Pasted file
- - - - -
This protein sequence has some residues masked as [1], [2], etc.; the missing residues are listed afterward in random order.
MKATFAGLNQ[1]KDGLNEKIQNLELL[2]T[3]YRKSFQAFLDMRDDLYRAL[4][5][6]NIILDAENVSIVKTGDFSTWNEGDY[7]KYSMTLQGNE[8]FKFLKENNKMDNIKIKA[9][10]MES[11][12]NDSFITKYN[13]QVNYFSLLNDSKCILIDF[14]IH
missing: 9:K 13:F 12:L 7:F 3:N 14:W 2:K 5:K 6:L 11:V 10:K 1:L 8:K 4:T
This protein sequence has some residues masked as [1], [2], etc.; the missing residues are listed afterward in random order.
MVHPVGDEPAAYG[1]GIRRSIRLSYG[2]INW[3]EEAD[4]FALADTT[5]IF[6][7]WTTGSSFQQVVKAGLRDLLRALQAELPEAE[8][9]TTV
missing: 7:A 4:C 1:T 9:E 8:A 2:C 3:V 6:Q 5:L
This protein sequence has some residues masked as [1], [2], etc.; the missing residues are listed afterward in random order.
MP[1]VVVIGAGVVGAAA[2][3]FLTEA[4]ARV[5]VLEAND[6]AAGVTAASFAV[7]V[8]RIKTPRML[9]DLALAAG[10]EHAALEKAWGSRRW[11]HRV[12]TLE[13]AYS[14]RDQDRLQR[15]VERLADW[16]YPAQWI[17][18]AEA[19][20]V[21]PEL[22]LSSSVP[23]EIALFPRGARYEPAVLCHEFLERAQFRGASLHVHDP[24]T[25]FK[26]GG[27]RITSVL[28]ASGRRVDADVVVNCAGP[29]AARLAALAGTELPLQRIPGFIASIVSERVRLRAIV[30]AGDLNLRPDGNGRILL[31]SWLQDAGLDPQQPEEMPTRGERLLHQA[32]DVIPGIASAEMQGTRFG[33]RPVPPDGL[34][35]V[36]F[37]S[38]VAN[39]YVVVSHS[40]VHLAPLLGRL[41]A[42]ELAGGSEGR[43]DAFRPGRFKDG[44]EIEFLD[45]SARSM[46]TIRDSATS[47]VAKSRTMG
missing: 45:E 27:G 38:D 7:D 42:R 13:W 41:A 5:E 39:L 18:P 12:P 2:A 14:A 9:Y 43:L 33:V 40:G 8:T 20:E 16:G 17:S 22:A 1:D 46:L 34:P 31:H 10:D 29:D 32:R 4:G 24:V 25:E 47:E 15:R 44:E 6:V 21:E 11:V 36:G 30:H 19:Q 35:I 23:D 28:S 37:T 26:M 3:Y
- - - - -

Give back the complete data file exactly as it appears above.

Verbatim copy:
This protein sequence has some residues masked as [1], [2], etc.; the missing residues are listed afterward in random order.
MKATFAGLNQ[1]KDGLNEKIQNLELL[2]T[3]YRKSFQAFLDMRDDLYRAL[4][5][6]NIILDAENVSIVKTGDFSTWNEGDY[7]KYSMTLQGNE[8]FKFLKENNKMDNIKIKA[9][10]MES[11][12]NDSFITKYN[13]QVNYFSLLNDSKCILIDF[14]IH
missing: 9:K 13:F 12:L 7:F 3:N 14:W 2:K 5:K 6:L 11:V 10:K 1:L 8:K 4:T
This protein sequence has some residues masked as [1], [2], etc.; the missing residues are listed afterward in random order.
MVHPVGDEPAAYG[1]GIRRSIRLSYG[2]INW[3]EEAD[4]FALADTT[5]IF[6][7]WTTGSSFQQVVKAGLRDLLRALQAELPEAE[8][9]TTV
missing: 7:A 4:C 1:T 9:E 8:A 2:C 3:V 6:Q 5:L
This protein sequence has some residues masked as [1], [2], etc.; the missing residues are listed afterward in random order.
MP[1]VVVIGAGVVGAAA[2][3]FLTEA[4]ARV[5]VLEAND[6]AAGVTAASFAV[7]V[8]RIKTPRML[9]DLALAAG[10]EHAALEKAWGSRRW[11]HRV[12]TLE[13]AYS[14]RDQDRLQR[15]VERLADW[16]YPAQWI[17][18]AEA[19][20]V[21]PEL[22]LSSSVP[23]EIALFPRGARYEPAVLCHEFLERAQFRGASLHVHDP[24]T[25]FK[26]GG[27]RITSVL[28]ASGRRVDADVVVNCAGP[29]AARLAALAGTELPLQRIPGFIASIVSERVRLRAIV[30]AGDLNLRPDGNGRILL[31]SWLQDAGLDPQQPEEMPTRGERLLHQA[32]DVIPGIASAEMQGTRFG[33]RPVPPDGL[34][35]V[36]F[37]S[38]VAN[39]YVVVSHS[40]VHLAPLLGRL[41]A[42]ELAGGSEGR[43]DAFRPGRFKDG[44]EIEFLD[45]SARSM[46]TIRDSATS[47]VAKSRTMG
missing: 45:E 27:G 38:D 7:D 42:R 13:W 41:A 5:E 39:L 18:P 12:P 2:A 14:A 9:Y 43:L 33:V 40:G 8:T 20:E 16:G 17:S 22:A 1:D 46:L 34:P 31:H 10:D 29:D 32:R 4:G 24:V 25:E 47:E 15:R 44:E 6:V 21:E 11:V 36:G 30:H 19:Q 35:I 23:D 28:S 37:T 26:M 3:Y